Climb Aboard the USS Turner Joy — Bremerton’s Haunted Ship

Toward the end of October, the USS Turner Joy becomes a haunted destination.

 

By Shelby Taylor

Turner Joy Director, Jack James, has experienced some lingering creepiness when on board at night and not just during October either.
Turner Joy Director, Jack James, has experienced some lingering creepiness when on board at night and not just during October either.

All Hallows’ Eve is coming up fast — do you know where you’ll be getting your fright on? If you’re up for a drive to Bremerton, we suggest a different kind of haunted experience, and it’s one that promises to linger way past October’s end.

All Aboard

This will be the USS Turner Joy’s 10th time turning haunted. The naval museum ship took up the tradition of dressings its decks in the spooky to help draw people in. Even today, people pack the pier abuzz with expectation.

Themes vary year to year, and in the past, they’ve tended to center on the Philadelphia Experiment. As io9.com explains: “tales of the Philadelphia Experiment involve covert US Navy operations that led to time travel, teleportation and mangled flesh” — most definitely a fun subject to run with, especially given its naval ties.

The Paranormal Experience

This year, the Turner Joy turned to A.G.H.O.S.T., one of the oldest Paranormal Investigation Teams in Washington State, for assistance with its Haunted Ship. Over the summer, A.G.H.O.S.T. President Ross Allison and team-led groups pointed out the five hot spots for paranormal activity on the Turner Joy. It is said that two dutiful sailors’ ghosts call the Turner Joy home, and actual sailors have corroborated all of the ghost stories that swirl around the ship.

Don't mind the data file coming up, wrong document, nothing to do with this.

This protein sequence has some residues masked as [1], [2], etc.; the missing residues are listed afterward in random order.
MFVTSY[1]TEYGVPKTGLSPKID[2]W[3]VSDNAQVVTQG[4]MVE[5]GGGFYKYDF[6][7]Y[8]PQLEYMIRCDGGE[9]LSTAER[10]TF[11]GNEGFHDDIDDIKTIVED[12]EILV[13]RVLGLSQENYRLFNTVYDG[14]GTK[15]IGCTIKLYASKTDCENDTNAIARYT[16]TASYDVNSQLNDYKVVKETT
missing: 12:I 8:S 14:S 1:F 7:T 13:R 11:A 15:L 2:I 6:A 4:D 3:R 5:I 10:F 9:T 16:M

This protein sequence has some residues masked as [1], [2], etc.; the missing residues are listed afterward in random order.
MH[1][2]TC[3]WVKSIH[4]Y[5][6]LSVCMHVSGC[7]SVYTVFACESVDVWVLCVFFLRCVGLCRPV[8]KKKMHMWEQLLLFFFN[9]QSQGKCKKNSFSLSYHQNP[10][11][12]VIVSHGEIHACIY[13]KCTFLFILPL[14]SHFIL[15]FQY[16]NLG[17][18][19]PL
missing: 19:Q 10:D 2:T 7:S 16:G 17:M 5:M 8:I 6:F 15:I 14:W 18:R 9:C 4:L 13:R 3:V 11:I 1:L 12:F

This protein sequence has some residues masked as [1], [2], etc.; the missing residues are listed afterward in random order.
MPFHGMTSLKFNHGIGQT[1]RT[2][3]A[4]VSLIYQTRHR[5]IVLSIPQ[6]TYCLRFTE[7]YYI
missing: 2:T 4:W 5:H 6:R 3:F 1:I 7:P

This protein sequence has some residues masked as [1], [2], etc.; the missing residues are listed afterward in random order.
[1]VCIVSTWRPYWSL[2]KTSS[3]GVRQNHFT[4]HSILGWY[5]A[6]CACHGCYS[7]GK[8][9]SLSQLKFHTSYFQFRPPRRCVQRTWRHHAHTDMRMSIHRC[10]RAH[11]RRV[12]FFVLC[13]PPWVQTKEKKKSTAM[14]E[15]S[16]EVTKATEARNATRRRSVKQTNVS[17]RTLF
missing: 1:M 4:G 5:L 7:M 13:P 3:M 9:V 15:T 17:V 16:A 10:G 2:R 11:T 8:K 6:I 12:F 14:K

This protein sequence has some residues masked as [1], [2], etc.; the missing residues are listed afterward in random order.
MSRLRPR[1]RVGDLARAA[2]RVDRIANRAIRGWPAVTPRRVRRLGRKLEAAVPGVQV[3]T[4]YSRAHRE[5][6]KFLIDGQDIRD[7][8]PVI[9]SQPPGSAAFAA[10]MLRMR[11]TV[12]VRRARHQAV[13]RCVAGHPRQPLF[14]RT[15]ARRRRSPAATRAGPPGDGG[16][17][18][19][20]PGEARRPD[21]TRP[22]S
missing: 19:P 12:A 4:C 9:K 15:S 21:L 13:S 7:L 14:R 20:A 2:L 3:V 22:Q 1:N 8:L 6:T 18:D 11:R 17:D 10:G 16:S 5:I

Toward the end of October, the USS Turner Joy becomes a haunted destination.
Toward the end of October, the USS Turner Joy becomes a haunted destination.

Impressed by the author, lecturer and paranormal investigator, Turner Joy Director, Jack James, approached Ross about the Haunted Ship project, and the collaboration began.

In terms of the Haunted Ship’s storyline, Professor “Perry Normal” has, in the words of Ross, “developed a new device to communicate with the dead. He’s chosen to run the experiment on the ship.” And that’s where the audience comes in — you’re simply along for the haunted demonstration. The professor will be joined by a team of ghost hunters who steer attendees through a ship of tortured souls, and yes, things will go terribly wrong.

“By the time you’re done, you will be scared,” Jack adds.

Refreshingly, The Paranormal Experience “will not focus on blood and gore,” Ross said. Rather, the experience will be a more psychological one, one which you’ll think on during those times when you’re alone in the dark and that bump-in-the-night fear takes hold. 

The Paranormal Experience also has a vintage Vietnam War feel to it, nodding to the fact that the Turner Joy was involved with the conflict for 10 years. In fact, the ship — along with the USS Maddox — played a part in the Gulf of Tonkin incident, which President Johnson used to justify war in Vietnam, Laos and Cambodia.

Further Details

The Turner Joy dares you to witness a haunting October 27 through 31.
The Turner Joy dares you to witness a haunting October 27 through 31. Photo courtesy of the USS Turner Joy The Paranormal Experience’s Facebook page.

The Haunted Ship runs from Tuesday, October 27 through Saturday, October 31. Hours for Tuesday through Thursday are 6:00 p.m. to 10:00 p.m. and tours go all the way to midnight on the 30th and 31st. Pre-sale tickets are $10.50 and can be purchased online. Tickets are $12 at the door — 300 Washington Beach Ave, Bremerton.

No children under the age of 7 will be admitted.

Want more? Visit the USS Turner Joy the Paranormal Experience’s Facebook page for the most up-to-date information.

Year Round

If the spooky isn’t for you, the Turner Joy offers an “armload of awesome things,” according to Jack. From overnight programs, which are especially popular with scouts (knot tying, anyone?), to reunions, memorials and ceremonies, there are many ways to experience this piece of local, floating history. While the USS Turner Joy may have split its time between Long Beach, the Philippines and Vietnam during the Vietnam War, it was constructed in Seattle and has bobbed on Bremerton’s waterfront since 1991.

Print Friendly, PDF & Email